I think this is the bigger problem. This.. and pretty much ignoring common sense across the board when it comes to any excuse to allowing the government to become more heavy-handed (and frankly, fascist). The media will report this like 'people doing the swatting' are the problem. But, bomb threats and other similar attempts at mayhem have been around since way before the Internet and the police used to respond to them in a sensible manner. I am not saying the police should ignore a 'swat' call - but I am saying they should have some common sense before they suit up 20 officers for warlike conditions and inject them with a 'spasmodic roid rage only-for-the-movies attitude.' I don't care what a random guy on the phone says - it does not mean the other party should forfeit all of their Constitutional rights and have their front door knocked down. In all of this, I would say the biggest problem is not knocking by the police. However, this all fits if you realize the purpose of police militarization and the ridiculously disproportionately expensive warrior on terror is to move us (the US) in a fascist direction since fascism benefits the people currently pay our lawmakers (ie.. the 1%).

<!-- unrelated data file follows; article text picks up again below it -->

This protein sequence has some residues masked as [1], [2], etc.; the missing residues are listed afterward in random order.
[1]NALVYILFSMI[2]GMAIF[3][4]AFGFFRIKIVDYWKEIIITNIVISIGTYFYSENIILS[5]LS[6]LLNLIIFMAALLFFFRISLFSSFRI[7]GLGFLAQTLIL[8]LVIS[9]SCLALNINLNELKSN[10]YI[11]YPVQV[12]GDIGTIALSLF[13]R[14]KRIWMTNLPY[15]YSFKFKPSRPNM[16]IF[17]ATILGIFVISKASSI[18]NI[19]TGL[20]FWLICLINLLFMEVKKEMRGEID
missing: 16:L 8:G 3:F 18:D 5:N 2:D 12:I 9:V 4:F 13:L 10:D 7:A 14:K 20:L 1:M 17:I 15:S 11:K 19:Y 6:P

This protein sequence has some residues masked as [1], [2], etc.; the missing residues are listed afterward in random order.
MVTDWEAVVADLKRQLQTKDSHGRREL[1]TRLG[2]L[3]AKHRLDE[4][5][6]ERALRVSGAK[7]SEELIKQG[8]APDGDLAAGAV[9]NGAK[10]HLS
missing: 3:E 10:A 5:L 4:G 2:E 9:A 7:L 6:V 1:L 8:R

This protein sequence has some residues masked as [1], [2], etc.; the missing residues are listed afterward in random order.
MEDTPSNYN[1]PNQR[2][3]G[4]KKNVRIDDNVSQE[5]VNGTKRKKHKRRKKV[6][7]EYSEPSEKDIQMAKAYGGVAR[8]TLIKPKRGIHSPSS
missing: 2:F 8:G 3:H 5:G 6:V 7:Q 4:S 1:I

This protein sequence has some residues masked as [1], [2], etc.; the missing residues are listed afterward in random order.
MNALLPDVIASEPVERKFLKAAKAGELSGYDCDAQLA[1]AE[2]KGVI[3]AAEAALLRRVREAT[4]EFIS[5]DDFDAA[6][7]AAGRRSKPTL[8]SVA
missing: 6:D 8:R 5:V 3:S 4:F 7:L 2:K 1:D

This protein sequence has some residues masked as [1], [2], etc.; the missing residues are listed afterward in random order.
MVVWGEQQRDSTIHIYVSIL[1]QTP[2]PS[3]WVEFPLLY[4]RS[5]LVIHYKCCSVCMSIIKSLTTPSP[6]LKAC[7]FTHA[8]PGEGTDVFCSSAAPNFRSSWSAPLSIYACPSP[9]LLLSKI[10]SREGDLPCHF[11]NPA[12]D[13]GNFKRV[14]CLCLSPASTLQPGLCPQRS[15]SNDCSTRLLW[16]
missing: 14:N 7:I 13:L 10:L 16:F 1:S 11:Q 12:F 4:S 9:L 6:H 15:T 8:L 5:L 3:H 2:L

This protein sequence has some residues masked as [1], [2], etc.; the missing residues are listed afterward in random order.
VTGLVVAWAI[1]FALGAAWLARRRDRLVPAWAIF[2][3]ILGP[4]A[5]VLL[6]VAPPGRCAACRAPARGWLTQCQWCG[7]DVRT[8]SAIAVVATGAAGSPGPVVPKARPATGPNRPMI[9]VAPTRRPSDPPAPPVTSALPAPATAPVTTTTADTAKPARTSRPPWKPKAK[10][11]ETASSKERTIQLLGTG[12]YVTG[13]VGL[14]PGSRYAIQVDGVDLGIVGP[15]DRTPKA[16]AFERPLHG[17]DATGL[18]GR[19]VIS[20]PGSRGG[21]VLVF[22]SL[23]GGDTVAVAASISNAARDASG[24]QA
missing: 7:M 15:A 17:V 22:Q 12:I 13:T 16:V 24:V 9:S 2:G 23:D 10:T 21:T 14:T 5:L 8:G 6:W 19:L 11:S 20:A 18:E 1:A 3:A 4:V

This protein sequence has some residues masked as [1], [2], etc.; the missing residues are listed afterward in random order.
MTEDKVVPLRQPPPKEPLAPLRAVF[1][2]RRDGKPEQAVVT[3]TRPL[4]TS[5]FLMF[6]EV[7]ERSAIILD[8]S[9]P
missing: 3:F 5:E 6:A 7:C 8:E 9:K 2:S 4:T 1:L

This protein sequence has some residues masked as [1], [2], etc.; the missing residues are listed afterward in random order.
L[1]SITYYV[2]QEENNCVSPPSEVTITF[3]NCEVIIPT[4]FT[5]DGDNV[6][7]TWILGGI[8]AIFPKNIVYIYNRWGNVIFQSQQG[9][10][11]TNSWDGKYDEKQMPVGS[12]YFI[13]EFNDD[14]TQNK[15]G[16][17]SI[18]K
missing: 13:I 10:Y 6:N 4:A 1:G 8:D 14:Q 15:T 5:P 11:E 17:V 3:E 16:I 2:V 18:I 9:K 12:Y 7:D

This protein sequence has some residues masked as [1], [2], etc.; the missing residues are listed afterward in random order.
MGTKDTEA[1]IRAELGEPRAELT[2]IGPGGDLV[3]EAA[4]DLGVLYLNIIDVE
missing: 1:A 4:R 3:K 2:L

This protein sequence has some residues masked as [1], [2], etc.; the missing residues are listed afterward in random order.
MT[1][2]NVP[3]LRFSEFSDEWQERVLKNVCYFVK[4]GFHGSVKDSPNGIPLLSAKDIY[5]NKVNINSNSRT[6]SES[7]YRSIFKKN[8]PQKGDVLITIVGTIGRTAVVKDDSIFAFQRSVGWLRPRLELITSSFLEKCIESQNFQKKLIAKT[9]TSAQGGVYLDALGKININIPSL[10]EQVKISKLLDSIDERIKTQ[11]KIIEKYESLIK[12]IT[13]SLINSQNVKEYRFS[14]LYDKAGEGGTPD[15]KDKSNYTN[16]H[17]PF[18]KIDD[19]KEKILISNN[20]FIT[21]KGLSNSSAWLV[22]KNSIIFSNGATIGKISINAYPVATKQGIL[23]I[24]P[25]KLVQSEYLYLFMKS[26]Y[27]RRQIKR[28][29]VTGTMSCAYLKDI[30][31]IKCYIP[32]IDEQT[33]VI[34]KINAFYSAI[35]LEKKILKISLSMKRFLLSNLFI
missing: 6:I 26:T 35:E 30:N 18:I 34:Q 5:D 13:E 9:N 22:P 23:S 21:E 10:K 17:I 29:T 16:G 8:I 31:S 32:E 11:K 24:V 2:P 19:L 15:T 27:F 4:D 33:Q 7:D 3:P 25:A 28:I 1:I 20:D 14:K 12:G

• by Gravis Zero ( 934156 ) on Monday March 23, 2015 @09:30AM (#49319615)

          Why do Americans automatically accept that kicking the door down and holding everyone at gunpoint is a reasonable response to an anonymous 911 call?

          Yes. This is the question that no one asks. Why we tolerate a culture in which police are empowered to kick in doors all the time.

          a) Hollywood/media makes guns glamorous
          b) it doesn't affect us personally (until it does)
          c) there are other issues that are affecting us
          d) our leaders have no interest in the matter (with rare exception).